State media published at least two analytical stories this week highlighting that Afghanistan had been the ‘graveyard of empires’ and cautioning China not to be mired in the ‘Great Game’, reinforcing a message that China harbours neither the intentions of sending troops into Afghanistan nor the illusion that it can fill the power vacuum left by the United States.
After their meeting with Wang, the Taliban said they hope China can play a bigger economic role.
‘This shows that China might have dangled promises of economic aid and investment to a post-war Afghanistan as a carrot to encourage both sides to stop fighting and reach a political settlement,’ said Zhang Li, a professor of South Asian studies at Sichuan University.
‘China’s number one priority is for the fighting to stop, as chaos breeds religious extremism and terrorism,’ Zhang said.
Images show Kabul Airport descending into chaos as the Taliban takeover of Afghanistan continues
Militants seized the ancient palace on Sunday and demanded a ‘peaceful transfer of power’
Taliban patrol in Kandahar, Afghanistan, 15 August 2021
An Afghan soldier stands in a military vehicle on a street in Kabul, Afghanistan, August 15, 2021
A US Chinook helicopter flies over the city of Kabul as diplomatic vehicles leave the compound after the Taliban advanced on the Afghan capital
Militants seized the ancient palace on Sunday and demanded a ‘peaceful transfer of power’ as they moved into the capital, which has been gripped by panic throughout the day as US helicopters raced overhead as its diplomats were evacuated from the embassy. Bagram air base, holding ISIS and Taliban fighters, was also surrendered by troops on Sunday despite the hundreds of billions of dollars spent by the United States and NATO over the past two decades to build up Afghanistan’s security forces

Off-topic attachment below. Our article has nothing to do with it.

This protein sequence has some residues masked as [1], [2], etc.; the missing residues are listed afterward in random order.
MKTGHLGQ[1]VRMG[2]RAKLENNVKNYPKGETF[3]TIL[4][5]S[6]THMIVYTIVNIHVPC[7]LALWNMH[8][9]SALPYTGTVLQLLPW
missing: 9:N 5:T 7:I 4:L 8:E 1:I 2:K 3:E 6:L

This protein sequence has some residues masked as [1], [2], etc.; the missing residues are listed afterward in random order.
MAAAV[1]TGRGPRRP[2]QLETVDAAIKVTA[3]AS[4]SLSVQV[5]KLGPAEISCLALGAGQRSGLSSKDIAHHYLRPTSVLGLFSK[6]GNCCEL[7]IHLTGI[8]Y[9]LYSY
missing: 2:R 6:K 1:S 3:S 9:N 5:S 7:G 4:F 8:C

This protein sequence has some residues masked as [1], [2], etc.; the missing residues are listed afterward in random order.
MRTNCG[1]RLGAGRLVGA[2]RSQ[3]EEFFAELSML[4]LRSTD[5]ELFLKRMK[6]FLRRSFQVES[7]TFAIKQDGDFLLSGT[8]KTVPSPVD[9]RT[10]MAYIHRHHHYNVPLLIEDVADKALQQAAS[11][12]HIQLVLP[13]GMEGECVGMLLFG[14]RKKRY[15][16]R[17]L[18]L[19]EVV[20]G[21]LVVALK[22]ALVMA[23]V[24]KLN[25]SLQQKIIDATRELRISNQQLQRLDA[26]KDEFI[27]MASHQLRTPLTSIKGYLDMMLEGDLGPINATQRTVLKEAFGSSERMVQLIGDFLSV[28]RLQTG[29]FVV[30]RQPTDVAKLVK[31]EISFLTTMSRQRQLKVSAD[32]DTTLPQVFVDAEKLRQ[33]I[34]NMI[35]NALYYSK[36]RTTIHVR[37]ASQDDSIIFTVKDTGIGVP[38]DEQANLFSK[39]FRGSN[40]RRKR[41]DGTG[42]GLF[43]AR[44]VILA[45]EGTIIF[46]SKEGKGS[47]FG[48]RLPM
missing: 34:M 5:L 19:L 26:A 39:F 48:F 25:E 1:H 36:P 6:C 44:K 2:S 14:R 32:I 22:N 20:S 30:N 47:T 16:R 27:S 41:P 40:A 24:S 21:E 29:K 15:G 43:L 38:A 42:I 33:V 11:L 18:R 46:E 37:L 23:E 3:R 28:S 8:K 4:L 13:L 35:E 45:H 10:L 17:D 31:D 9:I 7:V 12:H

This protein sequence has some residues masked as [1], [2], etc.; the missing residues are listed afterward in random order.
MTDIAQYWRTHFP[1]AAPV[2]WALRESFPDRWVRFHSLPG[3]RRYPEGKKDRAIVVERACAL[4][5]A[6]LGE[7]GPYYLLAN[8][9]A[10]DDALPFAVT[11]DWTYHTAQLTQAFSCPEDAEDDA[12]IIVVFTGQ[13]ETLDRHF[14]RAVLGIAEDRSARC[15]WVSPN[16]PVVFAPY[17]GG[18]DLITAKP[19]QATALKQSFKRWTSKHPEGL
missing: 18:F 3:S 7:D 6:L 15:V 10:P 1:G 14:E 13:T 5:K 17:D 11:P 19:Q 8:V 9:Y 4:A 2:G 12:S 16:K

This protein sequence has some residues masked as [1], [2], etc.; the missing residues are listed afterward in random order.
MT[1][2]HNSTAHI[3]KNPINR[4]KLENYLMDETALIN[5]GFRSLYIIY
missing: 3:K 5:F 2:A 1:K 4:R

Zamir Kabulov, the Russian Presidential envoy to Afghanistan, told the Interfax news agency that the Russian Ambassador and his staff are ‘calmly carrying out their duties.’
Moscow is working with other countries to hold an emergency UN Security Council meeting on Afghanistan. Russia is one of five permanent members of the UN Security Council, along with the United States, Britain, France, and China.
Pakistan, which has been accused of harbouring Taliban fighters, could also back the group after Imran Khan refused to condemn their recent atrocities. Their endorsement could worsen Pakistan’s relations with India who have already been warned by the Taliban not to engage in any military action in Afghanistan.
Turkish President Recep Tayyip Erdogan said his country will work for stability in Afghanistan along with Pakistan, in order to stem a growing migration wave amid the Taliban’s countrywide offensive.
Mr Erdogan told a naval ceremony with Pakistan’s president thatr Afghans were increasingly attempting to migrate to Turkey via Iran, urging an international effort to bring stability to the country and prevent mass migration.
He said Pakistan had a ‘vital task’ to bring peace and stability to Afghanistan, where clashes have intensified. Turkish-Pakistani cooperation would be needed for this, and Turkey would use all possibilities to do so, Mr Erdogan added.